Tuesday, December 15, 2009

You really think population growth is a bigger problem than global warming?

Overpopulation may indeed become a problem, but in terms of global warming, "overpopulated" nations are not the ones responsible for most pollution and environmental degradation, it's industrialized nations who get the credit for that -- poor nations just can't afford to pollute the way rich Americans can (or even poor Americans, and other industrialized nations besides the U.S. pollute a good bit, too, compared to truly developing nations).

Thomas Malthus got the population thing wrong a long time ago: http://en.wikipedia.org/wiki/Thomas_Malthus

It's Good For You -- Incidental Reasons to Support Global Warming Mitigation

I think there are a few points worth amplifying:

1) There is no doubt in the minds of any reputable climate scientist that CO2 in the atmosphere traps heat, and that methane traps about 20 times as much heat as CO2, and other pollutants trap heat up to 1000 times as effectively as CO2. There is doubt about how much the global average temperature will change, and how fast. But those disagreements are insignificant. Most, if not all, reputable climate scientists agree that the planet will warm significantly as an effect of pollutants released by humans.(http://www.sciencedaily.com/releases/2009/01/090119210532.htm)

2) Based on historical records (ice sheet core samples, etc.) climate change can occur very suddenly -- too suddenly for humans and other species to adapt. Many estimates are that 50% of species could be extinct by the next century. It's happened before: "in the Earth's history several mass extinctions of 50–90% of species have accompanied global temperature changes of ≈5°C." (http://www.pnas.org/content/103/39/14288.full) Do you really want to stand by and watch as half the planet's plants and animals disappear forever? (Probably to be replaced by new ones...in a few tens of millions of years.)

3) The pollutants that cause climate change are toxic and expensive in many other ways: CO2 makes oceans more acidic, which leads to large-scale die-offs of coral reefs and other organisms; burning coal releases arsenic, mercury, selenium, radioactive isotopes, and a raft of other toxins into the air (http://www.ucsusa.org/clean_energy/coalvswind/c02c.html), and ash piles leach them into groundwater and soil(http://www.earthjustice.org/news/press/007/coal-ash-pollution-contaminates-groundwater-increases-cancer-risks.html). Mining coal destroys vast landscapes and releases the same toxins into groundwater(http://www.sciencedaily.com/releases/2008/03/080326201751.htm). Mining uranium for nuclear power destroys landscapes and poisons groundwater, too(http://www.environmentcolorado.org/news-releases/colorado-forest-project/colorado-forest-project--news/senate-passes-bill-to-protect-land-and-water-from-uranium-pollution); and nuclear reactors leave behind difficult and costly to manage toxic waste, waste that is a huge security risk. Oil and gas exploration and drilling destroy landscapes and groundwater, too, and drilling releases methane into the atmosphere, a heat-trapping gas 21 times more severe than CO2.(http://blog.cleanenergy.org/2009/12/10/false-solution-offshore-oil-drilling/) The cost for cleaning up all this pollution and treating the illnesses caused by it are paid by citizens, not the corporations who profit. And we are still left with diminished and declining ecosystems after energy companies move on.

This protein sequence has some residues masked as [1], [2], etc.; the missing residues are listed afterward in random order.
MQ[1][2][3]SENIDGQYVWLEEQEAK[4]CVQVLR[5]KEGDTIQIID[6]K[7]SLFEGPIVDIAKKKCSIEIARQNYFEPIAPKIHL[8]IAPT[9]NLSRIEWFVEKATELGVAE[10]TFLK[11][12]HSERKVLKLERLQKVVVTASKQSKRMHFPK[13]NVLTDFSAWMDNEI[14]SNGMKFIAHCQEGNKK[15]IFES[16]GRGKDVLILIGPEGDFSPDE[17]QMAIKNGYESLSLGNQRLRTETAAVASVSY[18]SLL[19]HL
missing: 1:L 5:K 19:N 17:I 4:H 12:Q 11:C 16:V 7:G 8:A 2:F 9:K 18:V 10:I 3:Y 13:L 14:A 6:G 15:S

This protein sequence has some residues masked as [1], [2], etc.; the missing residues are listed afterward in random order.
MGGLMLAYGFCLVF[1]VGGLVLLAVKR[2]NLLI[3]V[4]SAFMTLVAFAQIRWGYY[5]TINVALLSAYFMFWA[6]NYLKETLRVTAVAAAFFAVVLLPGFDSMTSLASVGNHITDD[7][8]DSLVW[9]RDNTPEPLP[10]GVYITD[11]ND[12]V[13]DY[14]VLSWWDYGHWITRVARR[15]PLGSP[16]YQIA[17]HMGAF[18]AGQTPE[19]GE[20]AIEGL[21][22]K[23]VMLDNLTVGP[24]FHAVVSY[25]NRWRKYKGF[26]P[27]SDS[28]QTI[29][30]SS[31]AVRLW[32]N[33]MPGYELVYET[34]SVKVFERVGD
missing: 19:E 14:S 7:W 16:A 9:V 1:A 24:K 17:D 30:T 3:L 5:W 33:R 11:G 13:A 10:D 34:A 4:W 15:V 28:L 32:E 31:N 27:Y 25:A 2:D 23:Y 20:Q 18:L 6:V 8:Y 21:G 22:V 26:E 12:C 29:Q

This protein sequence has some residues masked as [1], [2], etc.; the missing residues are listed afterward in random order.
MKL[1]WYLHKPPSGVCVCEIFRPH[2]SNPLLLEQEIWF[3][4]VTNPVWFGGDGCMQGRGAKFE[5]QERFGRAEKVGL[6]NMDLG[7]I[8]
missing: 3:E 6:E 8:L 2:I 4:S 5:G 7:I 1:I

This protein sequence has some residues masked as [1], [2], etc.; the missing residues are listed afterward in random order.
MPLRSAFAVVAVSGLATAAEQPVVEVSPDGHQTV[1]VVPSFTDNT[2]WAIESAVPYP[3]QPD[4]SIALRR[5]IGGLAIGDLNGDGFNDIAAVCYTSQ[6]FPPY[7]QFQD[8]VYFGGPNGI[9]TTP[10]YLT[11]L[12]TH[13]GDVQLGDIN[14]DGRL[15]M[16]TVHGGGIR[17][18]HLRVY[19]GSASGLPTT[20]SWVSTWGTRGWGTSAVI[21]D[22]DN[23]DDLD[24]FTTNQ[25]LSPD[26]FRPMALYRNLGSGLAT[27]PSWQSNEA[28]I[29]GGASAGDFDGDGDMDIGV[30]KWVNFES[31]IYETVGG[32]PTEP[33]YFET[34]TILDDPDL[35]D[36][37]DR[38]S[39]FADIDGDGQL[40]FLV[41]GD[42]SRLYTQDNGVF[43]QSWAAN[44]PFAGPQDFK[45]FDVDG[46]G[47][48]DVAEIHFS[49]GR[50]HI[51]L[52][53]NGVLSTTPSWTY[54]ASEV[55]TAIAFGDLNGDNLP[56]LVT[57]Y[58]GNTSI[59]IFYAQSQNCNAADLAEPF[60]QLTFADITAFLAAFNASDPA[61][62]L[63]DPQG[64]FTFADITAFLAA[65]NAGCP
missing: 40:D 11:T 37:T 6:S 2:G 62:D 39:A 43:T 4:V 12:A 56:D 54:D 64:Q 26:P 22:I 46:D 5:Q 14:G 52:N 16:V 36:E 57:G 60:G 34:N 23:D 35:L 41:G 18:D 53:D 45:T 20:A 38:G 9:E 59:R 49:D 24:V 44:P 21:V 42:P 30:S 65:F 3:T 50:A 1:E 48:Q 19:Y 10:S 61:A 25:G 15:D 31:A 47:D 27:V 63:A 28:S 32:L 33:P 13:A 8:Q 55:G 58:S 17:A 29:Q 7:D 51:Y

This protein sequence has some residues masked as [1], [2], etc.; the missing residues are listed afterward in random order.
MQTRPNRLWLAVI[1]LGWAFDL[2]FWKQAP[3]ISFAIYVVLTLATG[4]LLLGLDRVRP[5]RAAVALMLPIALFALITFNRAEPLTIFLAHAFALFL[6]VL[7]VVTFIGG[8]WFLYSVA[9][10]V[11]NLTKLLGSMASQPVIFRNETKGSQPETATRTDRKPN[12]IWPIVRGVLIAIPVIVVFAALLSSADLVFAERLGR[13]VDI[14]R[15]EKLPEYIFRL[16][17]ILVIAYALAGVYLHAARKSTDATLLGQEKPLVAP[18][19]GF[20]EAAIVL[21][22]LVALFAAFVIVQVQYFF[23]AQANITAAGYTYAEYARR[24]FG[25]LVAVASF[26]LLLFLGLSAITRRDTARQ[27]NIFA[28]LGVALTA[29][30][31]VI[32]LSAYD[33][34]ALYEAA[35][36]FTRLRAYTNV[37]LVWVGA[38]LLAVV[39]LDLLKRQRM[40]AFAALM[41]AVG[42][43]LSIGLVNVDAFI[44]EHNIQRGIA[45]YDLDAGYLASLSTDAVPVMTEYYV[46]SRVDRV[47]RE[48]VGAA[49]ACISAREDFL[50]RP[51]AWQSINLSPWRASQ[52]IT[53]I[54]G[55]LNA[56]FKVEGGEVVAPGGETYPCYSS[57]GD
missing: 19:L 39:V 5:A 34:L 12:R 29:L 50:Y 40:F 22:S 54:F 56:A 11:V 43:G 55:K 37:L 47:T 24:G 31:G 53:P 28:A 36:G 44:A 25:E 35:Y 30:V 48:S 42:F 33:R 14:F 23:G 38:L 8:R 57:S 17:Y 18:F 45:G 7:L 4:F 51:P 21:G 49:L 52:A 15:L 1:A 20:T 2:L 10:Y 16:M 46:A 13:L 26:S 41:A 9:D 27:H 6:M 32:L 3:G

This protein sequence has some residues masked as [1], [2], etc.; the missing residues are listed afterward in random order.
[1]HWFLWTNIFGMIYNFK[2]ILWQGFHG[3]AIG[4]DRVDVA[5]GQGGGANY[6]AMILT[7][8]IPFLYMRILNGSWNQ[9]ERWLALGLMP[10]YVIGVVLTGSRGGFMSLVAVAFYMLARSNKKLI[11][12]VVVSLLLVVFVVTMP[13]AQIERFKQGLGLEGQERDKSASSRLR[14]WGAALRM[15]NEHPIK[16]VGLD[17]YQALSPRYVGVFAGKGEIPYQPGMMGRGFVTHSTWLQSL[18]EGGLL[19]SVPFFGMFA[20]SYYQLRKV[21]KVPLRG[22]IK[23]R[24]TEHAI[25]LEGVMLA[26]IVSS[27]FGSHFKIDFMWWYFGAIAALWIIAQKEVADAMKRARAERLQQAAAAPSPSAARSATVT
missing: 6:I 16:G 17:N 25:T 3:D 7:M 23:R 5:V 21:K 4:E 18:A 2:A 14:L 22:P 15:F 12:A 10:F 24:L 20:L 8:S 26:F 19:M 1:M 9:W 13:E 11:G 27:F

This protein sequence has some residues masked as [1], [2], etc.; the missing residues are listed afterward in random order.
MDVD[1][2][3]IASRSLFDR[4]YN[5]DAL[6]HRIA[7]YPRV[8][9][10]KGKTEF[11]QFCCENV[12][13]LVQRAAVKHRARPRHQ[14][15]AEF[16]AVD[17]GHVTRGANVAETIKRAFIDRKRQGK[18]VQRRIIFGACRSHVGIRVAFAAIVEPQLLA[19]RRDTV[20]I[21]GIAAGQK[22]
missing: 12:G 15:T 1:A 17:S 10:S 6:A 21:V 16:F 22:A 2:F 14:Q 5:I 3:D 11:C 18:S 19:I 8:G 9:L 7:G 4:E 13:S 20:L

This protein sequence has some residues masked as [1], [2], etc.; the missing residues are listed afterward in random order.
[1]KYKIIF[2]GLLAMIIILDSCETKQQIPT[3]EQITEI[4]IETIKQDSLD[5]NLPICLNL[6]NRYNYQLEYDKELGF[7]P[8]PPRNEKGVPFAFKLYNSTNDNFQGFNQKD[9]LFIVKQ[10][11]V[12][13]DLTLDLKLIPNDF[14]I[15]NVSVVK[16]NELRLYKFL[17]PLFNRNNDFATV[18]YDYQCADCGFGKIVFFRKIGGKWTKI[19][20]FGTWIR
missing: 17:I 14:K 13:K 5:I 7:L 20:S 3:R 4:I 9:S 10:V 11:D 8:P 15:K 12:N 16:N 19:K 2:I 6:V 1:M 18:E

besides, there are lots of cheaper, cleaner, sustainable ways to get energy: http://www.rmi.org/rmi/pid257
read more: http://cyclopsvuethinks.blogspot.com/search/label/Energy

Monday, December 14, 2009

Copenhagen: Comments on NY Times

Here's some comments I left on the NY Times Climate Change Conversations page:

People in the U.S. or other industrialized countries who oppose action to mitigate global warming because it will cost them jobs or money are either dupes or shills for big coal, big oil, or big nukes, and the glad-handing-get-rich-quick-at-the-expense-of-working-people wing of the Republican party, or their European counterparts (yes, there are some). These folks have been had; they've been done to; they've been led down the garden path, and they don't know it. Yet.

The rest of us do know that if we act now we will create good, long-term jobs to replace those lost in industries that are dying anyway, and spend little -- less than 50 cents a day for most Americans (or much less, less than zero, if we're smart). And, we'll prevent billions of tons of unnecessary, toxic pollution from contaminating our land and oceans, killing our children, and decimating multitudes of species. For no good reason. We have cheaper methods now of providing electricity, heating and cooling, and transportation that pollute far less, and leave behind no toxic legacy to our descendants. That's right, CHEAPER; with more, better paid, secure jobs. And cheaper from a national security perspective: no nuclear waste to proliferate, no energy rich dictators to deal with. We just need the courage to get out in front, get educated, and tell the blowhards who say it can't be done to buzz off. Let's, for once, do what's good for working people, the environment and the economy at large, instead of buying into a bunch of phony negativism from corporate profiteers who are interested in nothing but concentrating wealth in their own pockets.

The Rocky Mountain Institute has an extensive, and reputable library of documents to prove we can do this, and save money in the process: http://www.rmi.org/rmi/pid257